It can also be helpful to re-frame the concept of networking. To that end, Donaldson and Vlatkovic wish “we had known at the beginning of our arts admin careers that networking simply means making connections with other people. From volunteering for organizations you believe in, going to industry events, participating in professional development workshops, or even your small friends group that meets monthly over drinks, all that engagement counts as networking! All those connections are incredibly important and will provide support throughout your career, whether it’s friends looking at your resume, acquaintances recommending you for jobs, or former colleagues sending useful articles.”

Adams suggests a proactive outreach strategy, and encourages arts administrators to reach out to people who are inspiring to you. “See if you can buy them a cup of coffee or have a phone call. Mentorship is important and establishing these relationships (whether it’s a cold call/email or through a friend of a friend) will help propel you.”

It’s important to forge meaningful relationships with both your co-workers and with others in the field. “Your team is there to support you in this work, and if not in your immediate workplace there are other arts administrators out there that want to connect. Reach out!” encourages Rios. Guevara concurs: “I am able to succeed because of the immense support of my team and my current leadership. Their sage insight helps ground me,” she says.

Ashley Walden Davis, Director of Strategic Partnerships at Alternate ROOTS, encourages peer-to-peer relationship building. “Your careers will grow together and one day, you will be those executive leaders and the next generation of future leaders. Having relationships with your peers across the field will make it easier to execute the work of organizational partnerships, fundraise, and execute day-to-day operations which by and large takes place in middle management. Furthermore, you will develop lasting friendships with other arts leaders who can help you troubleshoot, talk through ideas, or just share a laugh about drafting an artistic grant narrative about a project three years away. Having a strong accountability and support system is key to a long, healthy, and sustaining career in the arts.”

Guevara is emphatic that peers make the best mentors because “we’re all figuring it out together. The transparency in learning about each other’s process is very validating.”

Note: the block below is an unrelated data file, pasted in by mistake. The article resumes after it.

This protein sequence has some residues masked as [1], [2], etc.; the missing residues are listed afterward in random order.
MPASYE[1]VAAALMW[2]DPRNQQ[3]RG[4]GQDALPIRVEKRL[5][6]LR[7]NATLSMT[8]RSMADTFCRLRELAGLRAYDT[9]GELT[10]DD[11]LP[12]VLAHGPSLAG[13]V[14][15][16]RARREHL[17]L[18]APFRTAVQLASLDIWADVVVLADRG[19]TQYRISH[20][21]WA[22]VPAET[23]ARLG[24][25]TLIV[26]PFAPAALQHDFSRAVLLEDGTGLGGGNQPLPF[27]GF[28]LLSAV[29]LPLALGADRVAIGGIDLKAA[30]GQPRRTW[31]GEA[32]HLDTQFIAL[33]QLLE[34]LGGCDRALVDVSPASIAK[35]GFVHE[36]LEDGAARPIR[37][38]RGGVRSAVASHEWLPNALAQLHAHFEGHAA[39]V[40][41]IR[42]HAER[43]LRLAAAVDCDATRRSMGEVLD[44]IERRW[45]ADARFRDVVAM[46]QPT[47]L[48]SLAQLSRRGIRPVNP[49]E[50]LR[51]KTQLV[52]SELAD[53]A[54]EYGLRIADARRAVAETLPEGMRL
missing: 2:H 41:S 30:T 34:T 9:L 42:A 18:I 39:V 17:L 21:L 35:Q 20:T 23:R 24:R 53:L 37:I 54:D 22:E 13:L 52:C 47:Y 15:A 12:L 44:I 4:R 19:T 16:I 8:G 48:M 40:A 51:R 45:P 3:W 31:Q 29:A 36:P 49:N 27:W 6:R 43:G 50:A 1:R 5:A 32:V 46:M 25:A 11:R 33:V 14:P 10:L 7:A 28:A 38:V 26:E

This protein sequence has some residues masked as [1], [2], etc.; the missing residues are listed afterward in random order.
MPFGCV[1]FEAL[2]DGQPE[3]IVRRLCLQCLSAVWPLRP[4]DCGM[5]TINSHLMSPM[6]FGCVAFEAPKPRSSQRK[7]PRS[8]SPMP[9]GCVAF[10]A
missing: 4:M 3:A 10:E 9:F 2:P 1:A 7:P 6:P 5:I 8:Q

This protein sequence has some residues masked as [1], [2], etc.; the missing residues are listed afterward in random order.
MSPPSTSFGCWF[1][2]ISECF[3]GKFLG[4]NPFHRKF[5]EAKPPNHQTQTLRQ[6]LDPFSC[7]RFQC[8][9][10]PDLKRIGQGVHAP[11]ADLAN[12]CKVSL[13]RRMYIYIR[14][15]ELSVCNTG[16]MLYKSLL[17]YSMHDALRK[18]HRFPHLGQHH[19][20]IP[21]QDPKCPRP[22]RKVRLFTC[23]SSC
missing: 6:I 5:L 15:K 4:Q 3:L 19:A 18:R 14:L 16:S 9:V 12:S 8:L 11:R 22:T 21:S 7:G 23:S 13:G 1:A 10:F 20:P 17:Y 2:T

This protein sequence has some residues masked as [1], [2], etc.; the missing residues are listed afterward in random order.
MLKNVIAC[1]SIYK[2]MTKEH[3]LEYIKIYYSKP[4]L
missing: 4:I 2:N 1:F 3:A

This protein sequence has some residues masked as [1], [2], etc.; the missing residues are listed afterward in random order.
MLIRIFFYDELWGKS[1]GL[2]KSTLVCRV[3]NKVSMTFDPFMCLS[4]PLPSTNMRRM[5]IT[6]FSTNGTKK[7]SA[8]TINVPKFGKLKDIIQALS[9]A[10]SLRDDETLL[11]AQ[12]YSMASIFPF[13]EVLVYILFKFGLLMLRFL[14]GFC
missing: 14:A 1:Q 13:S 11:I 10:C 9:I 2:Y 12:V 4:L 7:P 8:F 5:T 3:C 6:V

Image: A painting with hand shapes by Paul DeMuro, Fellow in Painting  '15.

Be Confident in Your Abilities and Have Fun!

In any industry, self-doubt can creep in. Don’t let it get the best of you by learning to recognize the unique voice and vision that you bring to your work. Says Guevara: “The first step of owning your value is being able to see or acknowledge your strengths,” and suggests that having mentorship can help you reflect on your strengths especially if you may not be cognizant of them.

Louden has affirming advice for artists who are arts administrators: “We as artists have the ability to bounce back from failure like no other in any other field; we can easily create things from nothing and we can problem solve outside of our studio in much the same way as we do when we make things. The way artists think and just naturally do things in the world is unique from people in every other occupation. There is often a disconnect between artists making their work and applying those skills and talents elsewhere in their lives. Since I see artists valued beyond making their work, perhaps the real challenge is for them—us!—to recognize and apply our natural creative talents on a daily basis.”

O’Hanian adds: “People often don’t understand their professional values because in many cases we think we should be doing something else such as paint, sing, write or dance—things we really want to do. However, most people I’ve worked with have been very good at their jobs, whether they know it or not.”

Haggag highly recommends that everyone follow Picard Tips on Twitter. “Wow! I stumbled on them a few months ago and had no idea how badly I needed Star Trek’s retired admiral Jean-Luc Picard’s management tweets in my life. He recently tweeted ‘No one can relax around Dr. Jekyll after they have met Mr. Hyde.’ In my management experience, has that been true? Absolutely. Or ‘Once all their basic needs are taken care of, crew members are motivated by the meaningfulness of their work.’ Like, yes! Gospel!”

In Closing

Kristy Edmunds, Executive and Artistic Director for UCLA’s Center for the Art of Performance (CAP UCLA) and the inaugural recipient of United States Artists’ Berresford Prize, provided us with inspiring words to illustrate her belief in arts administrators as change-makers. We’re closing things out with a stanza that we hope propels you forward in your day and in your career:

“Press on, press on, press on!
Our cultural charge isn’t fleeting, of this we are certain indeed.
Your hand on the wheel is impressive and furtive persistence is key.
Press on through the standard of measures. Press on through the spreadsheets and sing!
Press on (oh press on) we are counting on you…to care for the cause thus imbued.”

-Amy Aronoff, Senior Communications Officer

Arts administrators in the five boroughs of New York City and surrounding metropolitan area are encouraged to apply to participate in our Emerging Leaders Program 2020. Free of charge to selected participants, the initiative provides leadership training for arts administrators over nine months. Our core objective is to help arts administrators discover, identify, and develop their personal motivation and individual competencies as leaders while exploring the attributes and themes of arts leadership.

This post was inspired by “The Artist’s Creed: 10 Guiding Principles for Your Arts Career.” Published in 2019, it provided empowering advice for artists, distilled from people we admire.

Images: Jenny Kemp (Fellow in Painting ’15), Breach, 2015, gouache on paper; Christie Neptune (Fellow in Interdisciplinary Work ’18), Pulling At My Labels, 2016, single-channel video; and Paul DeMuro (Fellow in Painting ’15), Nailz, 2013, oil on canvas

Amy Aronoff